• the behaviour you want to capture involves a lot of numerical data, that can be understood better through visualisation than text, or…
  • you are working exploratively and want to transition the results of exploratory programming to production.

Further description to follow soon.

User Centred BDD – Antony Marcano & Andy Palmer
 
Many teams don’t realise that their User Stories and Acceptance Scenarios are actually describing the solution they’re building rather than the user-capability they’re enabling. The closer to the solution the stories and scenarios are, the less flexibility we have and the less maintainable our scenarios become.
 
Focusing on the user-capability we’re enabling gives us more options for fulfilling the needs of our users and ensures that scenarios need to be maintained only when the actual user-need changes.
 
In this session, through practical hands-on exercises, we’ll explore the ‘Roles, Goals, Tasks and Actions’ model used in User Centred Design, to explore user-need based user-stories with capability-focused scenarios that increase the maintainability and relevance of the information they carry for the entire team.

It’s Time to Light the Lights – Richard Care and Duncan McGregor

Pit your skills against other teams to be the first to light the lights.

We provide Raspberry Pi computers and hardware – your job is to implement the control protocol.

Access to the target hardware is inconvenient, time on your own laptop is easier. Bring your development environment of choice for either a Python or a Java set up (these are the targets on the Raspberry Pi computers), and a Git client.

This is very much a programming exercise allied with understanding a non-trivial specification.

You should leave with some insights into how to write and test code that should feed back into the hum-drum world of banking or whatever.

We should have things to learn from the teams that do well. What things do you need to establish up-front, and what can be deferred? How useful is a detailed spec compared to the real world? How do objects and mocking compare to functional decomposition?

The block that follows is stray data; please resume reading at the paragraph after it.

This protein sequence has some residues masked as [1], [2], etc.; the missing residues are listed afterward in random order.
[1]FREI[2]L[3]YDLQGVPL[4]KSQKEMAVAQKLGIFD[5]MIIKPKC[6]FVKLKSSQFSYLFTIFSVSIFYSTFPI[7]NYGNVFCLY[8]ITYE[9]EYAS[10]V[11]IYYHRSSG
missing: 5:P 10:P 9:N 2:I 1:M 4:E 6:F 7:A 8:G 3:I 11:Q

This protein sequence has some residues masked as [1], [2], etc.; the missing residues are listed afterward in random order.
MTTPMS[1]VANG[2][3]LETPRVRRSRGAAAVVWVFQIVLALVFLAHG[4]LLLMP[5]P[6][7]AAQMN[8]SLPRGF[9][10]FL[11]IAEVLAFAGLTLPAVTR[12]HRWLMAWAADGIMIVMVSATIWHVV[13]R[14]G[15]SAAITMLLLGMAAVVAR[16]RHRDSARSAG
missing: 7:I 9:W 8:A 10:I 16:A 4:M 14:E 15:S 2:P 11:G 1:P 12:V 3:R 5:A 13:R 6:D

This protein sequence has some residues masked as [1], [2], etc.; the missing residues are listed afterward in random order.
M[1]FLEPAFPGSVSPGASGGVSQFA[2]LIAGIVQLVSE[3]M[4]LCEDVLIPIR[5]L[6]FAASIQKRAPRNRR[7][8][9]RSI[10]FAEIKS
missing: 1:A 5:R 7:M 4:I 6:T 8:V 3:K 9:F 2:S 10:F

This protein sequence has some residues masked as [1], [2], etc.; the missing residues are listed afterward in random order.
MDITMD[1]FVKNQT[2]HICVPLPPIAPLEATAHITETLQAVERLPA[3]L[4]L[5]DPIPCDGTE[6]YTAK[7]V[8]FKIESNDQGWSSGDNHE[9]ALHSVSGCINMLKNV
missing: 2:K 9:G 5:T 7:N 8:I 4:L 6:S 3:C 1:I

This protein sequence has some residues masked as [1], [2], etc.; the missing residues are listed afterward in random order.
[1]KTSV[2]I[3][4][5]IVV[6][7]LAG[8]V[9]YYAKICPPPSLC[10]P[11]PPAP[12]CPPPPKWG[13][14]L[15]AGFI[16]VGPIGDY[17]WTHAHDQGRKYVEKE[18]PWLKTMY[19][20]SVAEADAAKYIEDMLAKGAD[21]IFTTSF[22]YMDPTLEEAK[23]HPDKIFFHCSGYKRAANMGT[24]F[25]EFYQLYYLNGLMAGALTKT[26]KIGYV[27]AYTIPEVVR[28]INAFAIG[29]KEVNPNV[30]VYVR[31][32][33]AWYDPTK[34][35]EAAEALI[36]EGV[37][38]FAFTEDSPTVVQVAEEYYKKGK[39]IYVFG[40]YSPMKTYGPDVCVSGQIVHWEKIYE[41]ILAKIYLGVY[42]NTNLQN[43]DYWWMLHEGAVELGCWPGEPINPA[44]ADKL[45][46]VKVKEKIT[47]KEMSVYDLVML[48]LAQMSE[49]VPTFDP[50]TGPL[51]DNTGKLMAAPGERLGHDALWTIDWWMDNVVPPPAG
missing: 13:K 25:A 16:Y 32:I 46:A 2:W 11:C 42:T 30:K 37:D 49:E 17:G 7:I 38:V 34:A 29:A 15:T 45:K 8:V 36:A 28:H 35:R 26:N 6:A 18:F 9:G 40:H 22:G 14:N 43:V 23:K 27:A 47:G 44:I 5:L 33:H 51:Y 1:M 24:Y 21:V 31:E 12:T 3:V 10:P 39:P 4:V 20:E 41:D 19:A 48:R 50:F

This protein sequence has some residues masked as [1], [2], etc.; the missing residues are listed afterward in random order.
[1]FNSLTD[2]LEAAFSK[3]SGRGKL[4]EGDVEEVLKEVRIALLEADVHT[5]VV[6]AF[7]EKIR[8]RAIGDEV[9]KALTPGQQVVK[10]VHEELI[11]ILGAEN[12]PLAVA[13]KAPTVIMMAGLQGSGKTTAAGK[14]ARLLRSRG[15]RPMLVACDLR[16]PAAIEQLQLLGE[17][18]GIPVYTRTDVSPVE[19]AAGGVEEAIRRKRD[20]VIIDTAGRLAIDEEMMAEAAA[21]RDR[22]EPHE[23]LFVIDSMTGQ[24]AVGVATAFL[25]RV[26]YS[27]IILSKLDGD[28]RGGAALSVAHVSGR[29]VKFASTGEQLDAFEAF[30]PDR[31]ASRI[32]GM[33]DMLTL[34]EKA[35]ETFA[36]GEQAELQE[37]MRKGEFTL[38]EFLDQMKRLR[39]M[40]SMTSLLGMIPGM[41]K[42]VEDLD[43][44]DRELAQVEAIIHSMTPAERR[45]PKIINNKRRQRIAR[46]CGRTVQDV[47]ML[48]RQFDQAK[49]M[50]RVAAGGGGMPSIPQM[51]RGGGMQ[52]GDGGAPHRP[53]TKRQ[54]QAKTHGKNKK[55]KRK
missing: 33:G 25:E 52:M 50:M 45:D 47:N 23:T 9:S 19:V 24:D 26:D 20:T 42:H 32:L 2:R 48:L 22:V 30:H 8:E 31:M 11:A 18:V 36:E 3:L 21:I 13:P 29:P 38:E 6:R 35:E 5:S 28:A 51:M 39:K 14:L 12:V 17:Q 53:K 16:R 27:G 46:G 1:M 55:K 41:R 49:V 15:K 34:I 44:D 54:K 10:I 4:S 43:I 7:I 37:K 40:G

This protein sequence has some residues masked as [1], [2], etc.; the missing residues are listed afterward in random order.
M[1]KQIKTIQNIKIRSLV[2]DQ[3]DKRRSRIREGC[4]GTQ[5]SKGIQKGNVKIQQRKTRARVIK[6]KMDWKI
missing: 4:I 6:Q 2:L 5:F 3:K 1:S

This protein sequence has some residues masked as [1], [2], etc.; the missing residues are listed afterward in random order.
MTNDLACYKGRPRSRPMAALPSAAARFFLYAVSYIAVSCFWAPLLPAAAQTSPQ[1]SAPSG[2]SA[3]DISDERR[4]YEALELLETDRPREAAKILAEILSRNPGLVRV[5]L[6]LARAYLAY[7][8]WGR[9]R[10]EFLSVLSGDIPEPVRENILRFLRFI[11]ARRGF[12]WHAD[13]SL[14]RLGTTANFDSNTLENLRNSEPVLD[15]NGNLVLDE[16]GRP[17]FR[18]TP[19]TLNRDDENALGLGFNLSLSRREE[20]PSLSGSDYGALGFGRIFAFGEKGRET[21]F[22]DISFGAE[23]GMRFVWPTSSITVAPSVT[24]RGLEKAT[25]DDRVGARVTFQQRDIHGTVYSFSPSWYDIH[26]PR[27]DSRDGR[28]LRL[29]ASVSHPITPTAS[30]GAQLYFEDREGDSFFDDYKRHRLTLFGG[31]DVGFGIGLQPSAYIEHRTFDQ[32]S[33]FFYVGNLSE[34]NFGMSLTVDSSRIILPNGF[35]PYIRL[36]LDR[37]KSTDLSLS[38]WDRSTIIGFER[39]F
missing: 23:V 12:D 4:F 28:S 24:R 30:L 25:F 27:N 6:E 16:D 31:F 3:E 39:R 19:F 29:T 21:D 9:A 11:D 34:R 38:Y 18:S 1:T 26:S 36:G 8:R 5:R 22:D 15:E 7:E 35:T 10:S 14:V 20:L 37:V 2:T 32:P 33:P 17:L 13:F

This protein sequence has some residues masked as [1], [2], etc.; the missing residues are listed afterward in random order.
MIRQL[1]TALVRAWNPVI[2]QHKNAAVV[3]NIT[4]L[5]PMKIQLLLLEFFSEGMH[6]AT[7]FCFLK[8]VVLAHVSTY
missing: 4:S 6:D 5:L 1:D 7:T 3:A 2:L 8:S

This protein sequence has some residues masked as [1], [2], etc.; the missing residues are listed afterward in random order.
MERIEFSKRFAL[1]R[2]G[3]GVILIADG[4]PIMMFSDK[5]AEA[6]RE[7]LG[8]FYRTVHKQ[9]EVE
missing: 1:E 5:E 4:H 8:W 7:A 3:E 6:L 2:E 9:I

Travis Perkins is a title sponsor

We’re very pleased to welcome Travis Perkins as one of our title sponsors.

The Travis Perkins Group IT Department is a future thinking team that puts Software Professionalism at the top of its agenda. With recent investment we have been able to implement a number of changes to help facilitate putting these values into practice.

We’ve adopted the SAFeTM, Scaled Agile Framework, introducing both the Agile and Lean ways of working throughout our entire IT Department, and within our Engineering Teams have taken on XP practices such as Test Driven Development and Pair Programming as common practice.

The Travis Perkins Group is a £5 Billion FTSE 100 company with 17 businesses, 9 central functions, 1,900 sites across the UK and Ireland, and 24,000 employees. Our IT Department strives to deliver technology solutions that not only meet our extensive business needs but are innovative and forward thinking, enabling us to stay ahead of the curve.

Travis Perkins Group


Chris Matts keynote

We’ve also asked our own Chris Matts to give a keynote.

Real Options — Introducing Real Liquidity.

Real Options is a multi-faceted tool. A bit like the proverbial elephant, it looks different depending on your vantage point. This talk will introduce you to Real Options. It will show how it can be used to help you manage risk and your liquidity. In case you are worried, the talk will explain liquidity so that you can unlock the potential of Agile and Lean in your organisation. You’ll also get some tips on how to arrange your wedding day.

Real Options is a tool based on Financial Options Mathematics and Applied Psychology.

Chris Matts has nearly 20 years of experience in investment banking including strategy work as a practitioner rather than as a consultant. His specialist areas are real options, IT risk management, business value and agile analysis. He has been working in exotic credit derivatives for the past few years. Recently he donned sandals and beard to become an Agile Coach. Chris is a co-author of the graphic novel Commitments.